‘It’s empty’: Montreal Mohawk women’s group criticizes Pope’s apology

Apologizing is not enough to heal the wounds created by the Catholic Church’s mistreatment of First Nations families and communities, some say.


Pope Francis’ historic apology for residential schools drew strong criticism from indigenous spokespeople in Montreal, with a group of Mohawk women even calling for the cross at Mount Royal to be removed as an act of contrition.

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On Wednesday, two days after apologizing in Edmonton to Indigenous Peoples for the role the Roman Catholic Church played in Canada’s residential school system, the pontiff expressed his “deep shame and pain” and asked forgiveness for “the evil committed by so many Christians” during a speech in Quebec City. He has described the trip to Canada as his “penitential” trip.

Although he called the forced cultural assimilation of First Nations children a “deplorable evil” and a “disastrous mistake,” Pope Francis has not mentioned sexual abuse in his remarks since landing in Canada. Nor has he mentioned the so-called Doctrine of Discovery, a centuries-old Vatican decree that countries like Canada used to justify the colonization of indigenous lands.

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“If everyone thought that was a solution, that apology, everyone would have been there,” Kwetiio, a Kahnawake resident and spokesperson for a group known as the Mohawk Mothers, told reporters Wednesday at Mount Royal Park. There’s no way you can drag me in there. That’s what I think about that apology. It is empty.”

Added Karakwine, a Kanesatake resident whose mother survived for a time in a residential school: “I’m not impressed. It doesn’t seem sincere. There were many words but nothing concrete.

It is estimated that 150,000 indigenous children were forced to attend residential schools, more than 60 percent of which were run by the Catholic Church.

Last year, the remains of more than 1,000 children, some as young as three, were found buried on the sites of three former residential schools.

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Simply apologizing will not be enough to heal the wounds created by the Catholic Church’s mistreatment of First Nations families and communities, said Kahentinetha, another Kahnawake resident who spoke at the news conference.

“I don’t know how anyone can apologize for what they did, which is the genocide of our people, the eradication of our languages, the murder of our children, the experimentations, all of that to take the land away from us,” he said. “We don’t have that concept in our culture. You can’t say you’re sorry.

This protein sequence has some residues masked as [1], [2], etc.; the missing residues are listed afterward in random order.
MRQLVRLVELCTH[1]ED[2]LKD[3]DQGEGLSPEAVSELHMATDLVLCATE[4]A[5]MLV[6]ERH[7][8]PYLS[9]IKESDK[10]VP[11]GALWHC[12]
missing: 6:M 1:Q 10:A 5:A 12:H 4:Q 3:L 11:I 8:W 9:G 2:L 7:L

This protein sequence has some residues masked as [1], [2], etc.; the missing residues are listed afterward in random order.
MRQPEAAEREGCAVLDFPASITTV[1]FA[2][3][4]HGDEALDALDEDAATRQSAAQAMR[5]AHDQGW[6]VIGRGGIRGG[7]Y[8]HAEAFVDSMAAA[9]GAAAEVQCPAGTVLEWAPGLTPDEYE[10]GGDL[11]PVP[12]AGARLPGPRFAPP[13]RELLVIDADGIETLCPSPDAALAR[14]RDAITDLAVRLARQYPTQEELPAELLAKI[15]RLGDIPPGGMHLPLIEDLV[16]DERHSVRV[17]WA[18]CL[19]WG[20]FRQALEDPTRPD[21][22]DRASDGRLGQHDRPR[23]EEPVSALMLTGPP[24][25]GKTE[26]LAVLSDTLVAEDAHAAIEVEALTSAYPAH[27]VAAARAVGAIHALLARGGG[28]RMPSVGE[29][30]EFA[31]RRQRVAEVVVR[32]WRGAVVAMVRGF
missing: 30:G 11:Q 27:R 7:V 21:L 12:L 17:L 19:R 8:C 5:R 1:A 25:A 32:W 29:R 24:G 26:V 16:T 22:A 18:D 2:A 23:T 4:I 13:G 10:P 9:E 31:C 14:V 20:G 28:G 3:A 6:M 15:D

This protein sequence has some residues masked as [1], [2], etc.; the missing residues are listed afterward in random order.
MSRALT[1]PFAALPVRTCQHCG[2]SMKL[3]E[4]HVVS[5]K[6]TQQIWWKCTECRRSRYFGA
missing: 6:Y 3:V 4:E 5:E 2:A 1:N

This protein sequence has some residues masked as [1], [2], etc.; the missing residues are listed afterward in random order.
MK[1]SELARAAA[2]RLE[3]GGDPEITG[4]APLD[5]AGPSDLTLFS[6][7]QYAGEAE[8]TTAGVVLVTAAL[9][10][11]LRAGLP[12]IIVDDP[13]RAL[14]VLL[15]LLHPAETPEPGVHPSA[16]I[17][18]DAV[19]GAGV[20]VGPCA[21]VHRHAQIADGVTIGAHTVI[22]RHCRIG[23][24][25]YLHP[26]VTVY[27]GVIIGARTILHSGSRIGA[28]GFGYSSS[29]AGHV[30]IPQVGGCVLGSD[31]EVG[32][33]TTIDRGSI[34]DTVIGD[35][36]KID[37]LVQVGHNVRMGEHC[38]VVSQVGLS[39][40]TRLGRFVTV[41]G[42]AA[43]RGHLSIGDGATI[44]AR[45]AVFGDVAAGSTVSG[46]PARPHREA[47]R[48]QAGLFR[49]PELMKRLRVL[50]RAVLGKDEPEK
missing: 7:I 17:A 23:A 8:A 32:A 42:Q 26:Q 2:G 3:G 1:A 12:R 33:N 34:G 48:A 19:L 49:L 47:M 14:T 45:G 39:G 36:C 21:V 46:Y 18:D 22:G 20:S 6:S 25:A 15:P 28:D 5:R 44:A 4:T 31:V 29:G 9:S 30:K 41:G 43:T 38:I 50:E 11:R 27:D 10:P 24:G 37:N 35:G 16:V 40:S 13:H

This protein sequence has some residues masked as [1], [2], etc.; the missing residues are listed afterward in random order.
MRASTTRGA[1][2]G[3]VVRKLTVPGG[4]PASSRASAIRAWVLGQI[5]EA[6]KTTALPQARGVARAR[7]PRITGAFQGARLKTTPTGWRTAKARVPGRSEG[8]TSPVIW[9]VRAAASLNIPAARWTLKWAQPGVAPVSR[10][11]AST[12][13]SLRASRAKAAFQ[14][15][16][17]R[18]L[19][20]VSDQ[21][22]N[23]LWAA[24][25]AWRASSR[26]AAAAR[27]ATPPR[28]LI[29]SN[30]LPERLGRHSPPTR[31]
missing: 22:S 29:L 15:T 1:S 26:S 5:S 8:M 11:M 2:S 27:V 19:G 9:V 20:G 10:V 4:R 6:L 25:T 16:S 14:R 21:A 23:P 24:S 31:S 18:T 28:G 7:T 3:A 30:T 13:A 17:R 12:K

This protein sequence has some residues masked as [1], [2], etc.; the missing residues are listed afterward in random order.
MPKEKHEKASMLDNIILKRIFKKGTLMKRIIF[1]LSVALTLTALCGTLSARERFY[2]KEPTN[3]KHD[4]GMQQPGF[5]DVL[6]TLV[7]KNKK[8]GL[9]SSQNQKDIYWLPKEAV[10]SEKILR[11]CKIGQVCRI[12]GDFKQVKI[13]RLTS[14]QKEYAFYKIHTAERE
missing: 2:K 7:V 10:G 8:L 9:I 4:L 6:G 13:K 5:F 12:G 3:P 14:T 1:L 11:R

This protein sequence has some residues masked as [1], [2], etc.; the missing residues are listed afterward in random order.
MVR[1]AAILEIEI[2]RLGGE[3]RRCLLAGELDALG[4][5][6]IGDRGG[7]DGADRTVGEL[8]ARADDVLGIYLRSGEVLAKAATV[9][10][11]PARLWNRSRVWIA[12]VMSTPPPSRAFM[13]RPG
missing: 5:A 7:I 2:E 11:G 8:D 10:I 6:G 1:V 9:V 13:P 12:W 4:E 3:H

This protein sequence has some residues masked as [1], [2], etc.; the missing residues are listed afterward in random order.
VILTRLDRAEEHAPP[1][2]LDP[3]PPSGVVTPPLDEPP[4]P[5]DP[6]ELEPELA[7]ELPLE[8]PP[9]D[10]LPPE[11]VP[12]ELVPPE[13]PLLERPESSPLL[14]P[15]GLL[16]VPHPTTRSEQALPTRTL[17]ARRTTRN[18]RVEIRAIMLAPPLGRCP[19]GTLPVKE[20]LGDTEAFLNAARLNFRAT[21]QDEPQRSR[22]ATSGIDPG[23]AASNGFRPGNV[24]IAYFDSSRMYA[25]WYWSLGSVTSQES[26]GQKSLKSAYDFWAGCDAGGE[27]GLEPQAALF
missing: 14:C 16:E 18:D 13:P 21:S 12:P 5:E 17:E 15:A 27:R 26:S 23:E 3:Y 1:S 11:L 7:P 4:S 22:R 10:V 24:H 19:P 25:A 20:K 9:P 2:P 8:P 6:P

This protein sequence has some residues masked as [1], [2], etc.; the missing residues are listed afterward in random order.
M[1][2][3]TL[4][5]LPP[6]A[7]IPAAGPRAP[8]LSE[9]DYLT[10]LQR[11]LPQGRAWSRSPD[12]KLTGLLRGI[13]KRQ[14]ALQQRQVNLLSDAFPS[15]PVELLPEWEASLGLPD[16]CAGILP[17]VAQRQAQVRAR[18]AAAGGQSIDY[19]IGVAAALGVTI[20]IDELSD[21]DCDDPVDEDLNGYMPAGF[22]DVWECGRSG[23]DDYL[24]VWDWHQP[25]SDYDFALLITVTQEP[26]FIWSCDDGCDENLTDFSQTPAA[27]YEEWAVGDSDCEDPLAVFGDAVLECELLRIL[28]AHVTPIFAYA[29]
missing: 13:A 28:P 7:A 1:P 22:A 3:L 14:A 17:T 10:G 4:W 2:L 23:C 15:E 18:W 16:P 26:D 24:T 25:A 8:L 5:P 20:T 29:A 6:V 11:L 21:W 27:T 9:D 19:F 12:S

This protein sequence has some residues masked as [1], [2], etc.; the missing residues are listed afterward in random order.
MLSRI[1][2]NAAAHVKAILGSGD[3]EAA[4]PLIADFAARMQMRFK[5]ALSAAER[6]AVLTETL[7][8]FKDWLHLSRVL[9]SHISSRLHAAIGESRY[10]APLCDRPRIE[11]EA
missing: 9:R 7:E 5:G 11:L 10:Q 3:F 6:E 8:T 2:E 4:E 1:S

If Pope Francis is serious about doing things right, he should start by repealing the Doctrine of Discovery, the Mohawk women said.

“The papal bulls that were created that said we were not human, that we were inhuman and just pagan, and that all this land should be taken, that should be rescinded,” Kwetiio said. “You have to undo it. Action is everything. Words are only words”.

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On the local front, Kwetiio and Kahentinetha said they want Montreal to remove the cross on Mount Royal because of what it symbolizes.

“The cross reminds us of the horrors we have lived through and survived,” Kahentinetha said. “It should be shot down. It hurts us every time we see it because we know what happened.”

Kahentinetha and her colleagues have recently gone to court in a bid to block the start of excavation work near the former Royal Victoria Hospital at McGill University due to the possibility that the site may contain unmarked graves of indigenous children.

“I think they are trying to cover up all the graves and the atrocities that were committed. Canadians need to know about this,” Kahentinetha said. “We’re telling McGill to open his files and let us see everything.”

As of 8:45 p.m. Wednesday night, spokespeople for McGill had not responded to an email request for comment for this story.

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